New York | First a travel note. The Institutional Risk Analyst will be at the Structured Finance Industry Group (SFIG) conference in Los Vegas this week to participate in a discussion about permanent financing for MSRs. Please come say hello if you are attending this important event. And if you're really lucky, you'll meet former GNMA head and new SFIG CEO Michael Bright.
We’ll also be speaking at the Docutech event at the Phoenician later in the week about the outlook for interest rates, the Federal Open Market Committee and the mortgage finance sector. Gestational REPO anyone? Look forward to the discussion with Docutech CEO Amy Brandt and Americatalyst founder Toni Moss.
Last week the FDIC released the banking industry data for Q4 2018. Profits are steady, default rates are low but credit loss provisions are starting to rise. Interest expense rose 55% year-over-year to $37 billion in Q4, while income rose 14% YOY. The dollar rate of change in interest expense should catch up to income by Q2 2019. This data point regarding bank funding costs also reveals that the level of financial repression is slowly falling. The Financial Times defines the term financial repression thus:
“Financial repression is a term used to describe measures sometimes used by governments to boost their coffers and/or reduce debt. These measures include the deliberate attempt to hold down interest rates to below inflation, representing a tax on savers and a transfer of benefits from lenders to borrowers.”
We measure financial repression in the $17 trillion US banking sector, but you can impute a similar skewed distribution to other fixed income asset classes. The Financial Repression Index was first described in a 2018 paper ("The Financial Repression Index: U.S Banking System Since 1984"). In Q4 '18 it fell below 80% for first time since the 2008 financial crisis. Now "only" 79% of bank interest income is going to equity holders vs a bit over 20% for creditors such as depositors, lenders and bond holders as shown in the chart below.
Since the 1980s, bank depositors and investors have been the victims of significant financial repression as public sector debt balances have increased and interest rates have fallen to accommodate. Since the 1990s and particularly since the 2008 financial crisis, it is possible to precisely measure a dramatic shift in net interest income in favor of banks, their equity holders and all manner of debtors public and private. Prior to the 1990s, depositors, bond investors and lenders received the lion’s share of the interest income earned by banks, but today most of the flow is taken by equity.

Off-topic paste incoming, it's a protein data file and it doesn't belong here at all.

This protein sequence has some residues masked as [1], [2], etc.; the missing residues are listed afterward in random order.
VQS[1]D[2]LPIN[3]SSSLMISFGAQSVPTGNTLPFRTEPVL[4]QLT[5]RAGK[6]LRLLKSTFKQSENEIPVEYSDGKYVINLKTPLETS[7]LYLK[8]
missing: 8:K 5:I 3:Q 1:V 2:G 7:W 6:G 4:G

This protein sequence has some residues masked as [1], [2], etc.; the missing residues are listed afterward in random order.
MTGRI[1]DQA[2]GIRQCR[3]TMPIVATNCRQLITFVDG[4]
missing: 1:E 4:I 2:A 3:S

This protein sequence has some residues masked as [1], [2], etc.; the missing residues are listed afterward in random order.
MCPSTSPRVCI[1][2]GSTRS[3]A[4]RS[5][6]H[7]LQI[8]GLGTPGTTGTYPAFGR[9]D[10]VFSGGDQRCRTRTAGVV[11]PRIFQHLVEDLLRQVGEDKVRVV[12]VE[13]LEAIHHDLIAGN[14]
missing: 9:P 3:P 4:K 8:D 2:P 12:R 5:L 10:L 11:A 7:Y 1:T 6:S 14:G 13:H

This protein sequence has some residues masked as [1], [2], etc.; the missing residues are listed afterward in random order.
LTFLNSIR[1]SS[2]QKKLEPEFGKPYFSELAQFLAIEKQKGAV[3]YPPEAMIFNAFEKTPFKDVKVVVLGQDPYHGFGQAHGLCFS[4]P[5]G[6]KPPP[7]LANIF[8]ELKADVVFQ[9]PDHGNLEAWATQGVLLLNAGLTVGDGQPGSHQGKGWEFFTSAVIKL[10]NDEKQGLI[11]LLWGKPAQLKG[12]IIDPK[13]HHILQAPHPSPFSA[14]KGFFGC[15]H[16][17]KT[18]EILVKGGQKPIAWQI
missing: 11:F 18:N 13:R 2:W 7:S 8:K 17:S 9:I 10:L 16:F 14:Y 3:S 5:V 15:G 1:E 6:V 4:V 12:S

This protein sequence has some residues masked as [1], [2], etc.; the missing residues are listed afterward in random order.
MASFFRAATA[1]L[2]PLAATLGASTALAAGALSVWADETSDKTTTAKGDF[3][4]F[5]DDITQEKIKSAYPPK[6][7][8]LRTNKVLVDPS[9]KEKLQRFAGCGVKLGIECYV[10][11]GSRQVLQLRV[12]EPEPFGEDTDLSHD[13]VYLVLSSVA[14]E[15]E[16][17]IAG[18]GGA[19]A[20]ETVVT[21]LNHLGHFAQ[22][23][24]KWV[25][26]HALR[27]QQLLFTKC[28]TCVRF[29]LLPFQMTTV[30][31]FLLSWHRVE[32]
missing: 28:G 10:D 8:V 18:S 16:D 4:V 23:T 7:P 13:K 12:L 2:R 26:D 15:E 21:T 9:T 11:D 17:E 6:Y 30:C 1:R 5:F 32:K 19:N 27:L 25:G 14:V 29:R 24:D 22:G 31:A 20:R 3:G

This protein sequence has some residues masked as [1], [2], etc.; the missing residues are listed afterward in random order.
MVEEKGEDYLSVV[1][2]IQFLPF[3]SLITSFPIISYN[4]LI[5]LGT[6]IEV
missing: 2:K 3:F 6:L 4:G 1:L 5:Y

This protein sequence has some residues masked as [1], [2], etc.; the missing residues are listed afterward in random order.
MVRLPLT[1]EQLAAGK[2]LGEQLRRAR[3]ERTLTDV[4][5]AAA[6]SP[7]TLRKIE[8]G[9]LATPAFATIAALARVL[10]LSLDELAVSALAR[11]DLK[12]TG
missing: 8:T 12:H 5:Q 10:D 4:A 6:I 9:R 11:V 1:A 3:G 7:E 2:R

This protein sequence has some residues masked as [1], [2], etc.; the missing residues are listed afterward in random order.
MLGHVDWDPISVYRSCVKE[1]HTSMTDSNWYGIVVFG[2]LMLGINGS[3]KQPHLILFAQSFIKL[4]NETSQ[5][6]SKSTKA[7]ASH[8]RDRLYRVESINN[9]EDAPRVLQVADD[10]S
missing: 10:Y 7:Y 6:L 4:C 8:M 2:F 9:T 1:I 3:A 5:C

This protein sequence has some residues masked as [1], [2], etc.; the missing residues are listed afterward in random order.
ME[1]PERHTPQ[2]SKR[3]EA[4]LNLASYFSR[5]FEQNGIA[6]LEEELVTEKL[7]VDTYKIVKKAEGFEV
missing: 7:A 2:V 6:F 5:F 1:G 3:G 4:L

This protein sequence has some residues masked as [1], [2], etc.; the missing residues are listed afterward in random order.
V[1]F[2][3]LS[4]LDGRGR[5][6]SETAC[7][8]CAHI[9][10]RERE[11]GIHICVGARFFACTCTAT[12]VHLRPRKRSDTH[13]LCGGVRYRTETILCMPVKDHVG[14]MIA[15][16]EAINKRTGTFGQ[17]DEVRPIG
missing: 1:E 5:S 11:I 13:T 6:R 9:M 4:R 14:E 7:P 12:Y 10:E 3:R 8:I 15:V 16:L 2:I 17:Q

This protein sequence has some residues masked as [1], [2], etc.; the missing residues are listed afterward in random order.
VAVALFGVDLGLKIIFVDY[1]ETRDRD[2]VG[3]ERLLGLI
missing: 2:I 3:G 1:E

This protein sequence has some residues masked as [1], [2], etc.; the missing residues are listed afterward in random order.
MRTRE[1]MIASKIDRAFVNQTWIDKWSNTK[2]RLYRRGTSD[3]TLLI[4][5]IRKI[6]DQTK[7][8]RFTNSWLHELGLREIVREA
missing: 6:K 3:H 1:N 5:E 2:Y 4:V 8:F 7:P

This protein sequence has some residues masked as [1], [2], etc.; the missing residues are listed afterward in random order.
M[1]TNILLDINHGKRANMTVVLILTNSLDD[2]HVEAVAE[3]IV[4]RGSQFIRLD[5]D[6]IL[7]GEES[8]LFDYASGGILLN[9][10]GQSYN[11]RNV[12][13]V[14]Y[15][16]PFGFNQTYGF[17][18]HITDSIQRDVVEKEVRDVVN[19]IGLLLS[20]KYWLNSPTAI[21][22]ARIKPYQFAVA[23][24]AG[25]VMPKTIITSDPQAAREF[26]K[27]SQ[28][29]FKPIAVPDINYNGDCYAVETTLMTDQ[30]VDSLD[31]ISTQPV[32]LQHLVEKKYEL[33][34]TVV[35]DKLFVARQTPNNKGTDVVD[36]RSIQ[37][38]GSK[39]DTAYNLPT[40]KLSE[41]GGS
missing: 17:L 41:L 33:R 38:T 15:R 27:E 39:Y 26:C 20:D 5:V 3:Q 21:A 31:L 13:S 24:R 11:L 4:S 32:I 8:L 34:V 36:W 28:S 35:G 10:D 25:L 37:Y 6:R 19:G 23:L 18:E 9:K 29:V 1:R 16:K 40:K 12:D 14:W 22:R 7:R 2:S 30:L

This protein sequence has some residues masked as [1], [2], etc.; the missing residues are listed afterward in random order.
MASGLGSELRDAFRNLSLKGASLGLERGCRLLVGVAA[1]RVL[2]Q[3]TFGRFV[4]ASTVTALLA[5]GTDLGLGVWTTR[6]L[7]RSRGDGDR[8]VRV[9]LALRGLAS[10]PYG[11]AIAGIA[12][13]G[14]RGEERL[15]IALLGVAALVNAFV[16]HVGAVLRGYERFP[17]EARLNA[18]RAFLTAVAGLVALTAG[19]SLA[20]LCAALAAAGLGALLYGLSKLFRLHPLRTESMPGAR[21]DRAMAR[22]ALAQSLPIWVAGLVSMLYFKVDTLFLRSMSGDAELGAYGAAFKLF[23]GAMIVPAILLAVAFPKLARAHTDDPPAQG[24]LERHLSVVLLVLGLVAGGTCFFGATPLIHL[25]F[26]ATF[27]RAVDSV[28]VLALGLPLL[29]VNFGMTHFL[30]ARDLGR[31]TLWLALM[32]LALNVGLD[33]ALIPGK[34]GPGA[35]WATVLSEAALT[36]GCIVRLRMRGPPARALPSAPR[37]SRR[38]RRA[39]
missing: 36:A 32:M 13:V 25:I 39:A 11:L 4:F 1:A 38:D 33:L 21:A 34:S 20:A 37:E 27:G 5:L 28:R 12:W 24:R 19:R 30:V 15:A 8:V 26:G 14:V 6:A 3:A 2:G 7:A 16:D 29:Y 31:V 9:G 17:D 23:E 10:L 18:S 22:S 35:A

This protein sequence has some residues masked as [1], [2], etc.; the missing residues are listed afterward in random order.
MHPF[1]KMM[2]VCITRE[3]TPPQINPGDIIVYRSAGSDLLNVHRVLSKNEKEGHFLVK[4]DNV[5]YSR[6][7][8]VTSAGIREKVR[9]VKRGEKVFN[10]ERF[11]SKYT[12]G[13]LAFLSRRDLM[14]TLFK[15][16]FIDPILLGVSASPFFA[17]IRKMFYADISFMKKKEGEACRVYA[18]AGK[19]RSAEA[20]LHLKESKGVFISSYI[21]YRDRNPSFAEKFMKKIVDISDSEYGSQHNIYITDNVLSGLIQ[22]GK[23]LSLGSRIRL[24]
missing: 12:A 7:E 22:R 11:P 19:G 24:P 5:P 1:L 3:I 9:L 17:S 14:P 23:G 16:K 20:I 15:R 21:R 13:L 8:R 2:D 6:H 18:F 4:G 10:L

The biggest beneficiaries of financial repression are governments. The trend toward providing explicit subsidy to debtors and particularly sovereign nations via Quantitative Easing or “QE” is a key component of financial repression. When some observers criticize the use of cheap debt to fund share buybacks, they are also reacting unknowingly to the effect of financial repression. Thanks to the Trump tax cuts, equity investors are getting an even bigger share of the interest income dollar from all enterprises.
But with the benefits of QE there are also costs beyond the permanent inflation of asset prices and lower asset returns. Though US banks and non-banks have received a significant subsidy due to financial repression, banks and other intermediaries have also suffered decreased asset returns as a result of the low interest rates policies and open market operations of the Federal Open Market Committee.
The clearly demonstrated diminution of income as interest rates fall would seem to conclusively refute the idea of negative interest rates as a valid policy tool, but instead economists persist in thinking that merely lowering the cost of debt can solve the challenge of employment much less price stability. Negative interest rates of course represent the confiscation of capital by a heavily indebted administrative state. Reducing the equity stock of a the private economy to feed the indebted public sector seems completely absurd but that is the substance of US monetary policy today.
At present, return on earning assets (ROEA) in US banks is moving sideways at about 83bp on $15.9 trillion in earning assets as shown in the chart below. This may be the peak in ROEA for this cycle. Notice that the ROEA was low during the inflationary period of the 1980s, then spiked to over 1% in the 1990s, but today is a good 20bp below the average peak earnings on the 1990s through 2008 period.
Of course, the same market dynamic that reduces income to depositors and bond holders also reduces the gross spread on loans, encouraging the use of leverage in all manner of asset classes. When you consider the clustering of investment grade rated issuers around the “BBB” cliff edge, it is pretty clear that monetary policies such as QE and negative interest rates are in direct conflict with the legal responsibility of the central bank to ensure the safety and soundness of banks and non-banks alike. Just how does one ensure financial stability while pouring gasoline on the fires of asset price inflation?
In the next issue of The Institutional Risk Analyst, Ralph Delguidice will be talking about the end of the carry trade and what it implies for the leveraged mortgage sector. Also, the next issue of The IRA Bank Book will be out in March, including the most recent IRA Top Ten list of banks, ranked by equity returns.
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